The Festival of the Sun lasted for nine days. At dawn on the fourth day, all the Inca came out into the great plaza in front of the Temple, stretched their arms in front of their faces, and made kissing noises as a greeting to the Sun. Llamas and alpacas were sacrificed, and then the emperor stood up, holding two golden goblets filled with chicha. The goblet in his right hand he offered to the Sun, his father. The emperor poured it into a gold jar which was connected by tubes to the Temple. The chicha flowed through the tubes into the Temple, giving the impression that the Sun was drinking it.
From the goblet in his left hand the emperor took a sip of the chicha and then handed the goblet down for the nobles to sip and pass around among themselves. This royal gesture of friendship, of drinking with his noblemen as equals, meant a great deal to every nobleman present. Not for another year would any of them share a drink with their emperor.

The emperor, the priests, and others of royal blood now entered the Temple to offer gifts of silver and gold to the Sun. People of lesser rank "-brought gifts too, but they were not permitted to enter the Temple of the Sun. After walking up its two hundred steps, they remained outside, and the priests carried in their offerings.

Next there were more sacrifices of black llamas and alpacas, and then a priest cut open the first animal and examined its heart and lungs. If these proved healthy and unmarred, and if the lungs were still full of air, everything in the Kingdom of the Sun would be successful. If the animal was unhealthy, the people knew that there was misfortune ahead, for somehow they had displeased the Sun.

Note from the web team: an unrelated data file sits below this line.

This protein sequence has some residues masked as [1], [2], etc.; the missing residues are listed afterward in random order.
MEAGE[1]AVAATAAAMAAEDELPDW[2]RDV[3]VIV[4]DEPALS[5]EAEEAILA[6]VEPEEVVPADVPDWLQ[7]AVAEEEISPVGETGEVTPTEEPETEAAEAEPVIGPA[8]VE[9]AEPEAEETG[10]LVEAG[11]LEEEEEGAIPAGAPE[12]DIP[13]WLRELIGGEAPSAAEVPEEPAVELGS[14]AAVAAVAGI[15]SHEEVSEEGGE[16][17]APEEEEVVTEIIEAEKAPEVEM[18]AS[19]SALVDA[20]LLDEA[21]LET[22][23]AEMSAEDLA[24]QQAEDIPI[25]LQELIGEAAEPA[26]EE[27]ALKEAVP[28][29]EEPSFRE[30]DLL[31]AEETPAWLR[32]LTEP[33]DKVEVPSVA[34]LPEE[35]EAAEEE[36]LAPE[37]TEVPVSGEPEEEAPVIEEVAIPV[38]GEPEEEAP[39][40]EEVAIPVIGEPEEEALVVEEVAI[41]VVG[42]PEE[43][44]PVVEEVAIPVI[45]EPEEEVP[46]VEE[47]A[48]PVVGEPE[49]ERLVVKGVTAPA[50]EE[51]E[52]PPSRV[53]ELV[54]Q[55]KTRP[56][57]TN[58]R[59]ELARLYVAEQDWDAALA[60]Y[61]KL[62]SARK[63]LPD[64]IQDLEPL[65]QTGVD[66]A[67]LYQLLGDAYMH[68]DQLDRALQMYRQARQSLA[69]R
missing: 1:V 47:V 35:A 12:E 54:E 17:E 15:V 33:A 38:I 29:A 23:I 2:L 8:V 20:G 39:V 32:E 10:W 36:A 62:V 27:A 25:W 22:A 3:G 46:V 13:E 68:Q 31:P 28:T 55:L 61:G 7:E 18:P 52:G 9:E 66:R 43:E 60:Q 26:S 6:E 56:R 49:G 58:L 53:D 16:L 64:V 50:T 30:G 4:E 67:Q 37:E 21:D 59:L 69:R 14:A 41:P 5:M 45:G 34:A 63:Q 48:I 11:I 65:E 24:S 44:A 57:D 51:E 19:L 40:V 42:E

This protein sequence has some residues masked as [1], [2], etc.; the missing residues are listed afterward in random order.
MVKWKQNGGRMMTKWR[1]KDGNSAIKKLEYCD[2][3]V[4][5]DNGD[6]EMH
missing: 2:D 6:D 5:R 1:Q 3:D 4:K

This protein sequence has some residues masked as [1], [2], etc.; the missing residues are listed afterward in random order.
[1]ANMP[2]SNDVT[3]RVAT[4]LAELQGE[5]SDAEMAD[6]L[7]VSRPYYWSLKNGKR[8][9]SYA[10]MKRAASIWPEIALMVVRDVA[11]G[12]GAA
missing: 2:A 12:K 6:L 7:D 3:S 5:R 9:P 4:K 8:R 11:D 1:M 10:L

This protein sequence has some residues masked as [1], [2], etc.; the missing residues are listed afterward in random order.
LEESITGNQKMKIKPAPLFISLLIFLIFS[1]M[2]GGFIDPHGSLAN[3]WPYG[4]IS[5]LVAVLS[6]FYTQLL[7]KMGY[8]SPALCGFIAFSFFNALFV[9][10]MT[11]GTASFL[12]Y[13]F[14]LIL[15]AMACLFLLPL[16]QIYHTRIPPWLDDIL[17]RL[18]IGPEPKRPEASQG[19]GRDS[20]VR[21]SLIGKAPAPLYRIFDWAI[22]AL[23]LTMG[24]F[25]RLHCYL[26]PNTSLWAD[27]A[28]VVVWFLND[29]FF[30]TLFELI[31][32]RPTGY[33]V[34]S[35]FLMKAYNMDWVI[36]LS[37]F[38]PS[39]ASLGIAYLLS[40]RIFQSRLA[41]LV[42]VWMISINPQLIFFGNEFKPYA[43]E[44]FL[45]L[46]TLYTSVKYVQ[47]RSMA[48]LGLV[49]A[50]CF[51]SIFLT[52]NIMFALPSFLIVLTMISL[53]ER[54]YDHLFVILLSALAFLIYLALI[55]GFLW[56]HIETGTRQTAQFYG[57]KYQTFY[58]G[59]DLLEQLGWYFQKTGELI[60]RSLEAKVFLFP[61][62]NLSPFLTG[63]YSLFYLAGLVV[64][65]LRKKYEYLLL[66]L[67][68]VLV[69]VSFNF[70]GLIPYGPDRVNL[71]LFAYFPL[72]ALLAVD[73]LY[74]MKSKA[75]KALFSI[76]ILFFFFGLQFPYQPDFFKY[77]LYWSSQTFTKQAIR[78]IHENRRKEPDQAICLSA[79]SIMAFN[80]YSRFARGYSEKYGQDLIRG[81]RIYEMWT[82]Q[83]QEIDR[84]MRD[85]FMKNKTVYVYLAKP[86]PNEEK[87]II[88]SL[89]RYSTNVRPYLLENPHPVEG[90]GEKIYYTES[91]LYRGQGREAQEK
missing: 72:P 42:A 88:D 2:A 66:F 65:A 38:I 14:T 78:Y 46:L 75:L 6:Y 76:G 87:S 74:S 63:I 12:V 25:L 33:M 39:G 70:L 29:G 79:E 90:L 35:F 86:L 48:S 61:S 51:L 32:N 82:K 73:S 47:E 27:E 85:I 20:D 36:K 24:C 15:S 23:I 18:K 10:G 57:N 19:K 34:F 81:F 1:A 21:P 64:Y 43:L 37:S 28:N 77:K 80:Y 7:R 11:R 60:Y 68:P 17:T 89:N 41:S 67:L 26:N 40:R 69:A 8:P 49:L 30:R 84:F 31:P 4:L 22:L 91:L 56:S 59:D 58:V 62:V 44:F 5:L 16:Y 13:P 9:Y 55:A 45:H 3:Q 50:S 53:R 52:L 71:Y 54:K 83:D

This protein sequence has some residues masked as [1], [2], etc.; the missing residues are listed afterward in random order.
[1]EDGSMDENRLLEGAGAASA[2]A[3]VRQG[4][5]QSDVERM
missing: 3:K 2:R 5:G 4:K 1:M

July, Chawa Warkis, was the month of Earth Purification. During this month priests made sacrifices to the huaca which presided over the irrigation system of the Cuzco valley, and similar festivals were held to honor the huacas at the irrigation canals all over the Empire. August, Yapakis, was the month of Everyone's Purification. Sacrifices, brought to Cuzco from the four provinces of the Empire, honored Water, Frost, the Air, and the Sun. September, Koya Raymi, was a dry month, and the Queen's Festival honored the change in weather. In October, Uma Raymi, the Inca held the Festival of the Water. The people prayed for rain, because the crops that had been sown in August and September would fail without it.

In November, Ayamarka Raymi, there was the Festival of the Dead. During this festival people made offerings to their dead ancestors. It is possible that this worship of ancestors was based on a fear of the dead. The Inca may have believed that unless they treated the shades of the dead with respect, the shades might molest the living.

In addition to these monthly ceremonies there were many others, which were held on special occasions, such as drought, an earthquake, or a war. During these ceremonies everyone who was not of noble rank had to leave Cuzco. Men and boys marched in procession through the streets, wearing red shirts with long fringes and ornaments, great feathered headdresses, and shell necklaces. They carried small dried green birds and white drums. At these ceremonies the only sound was the sound of the drums; the people were silent.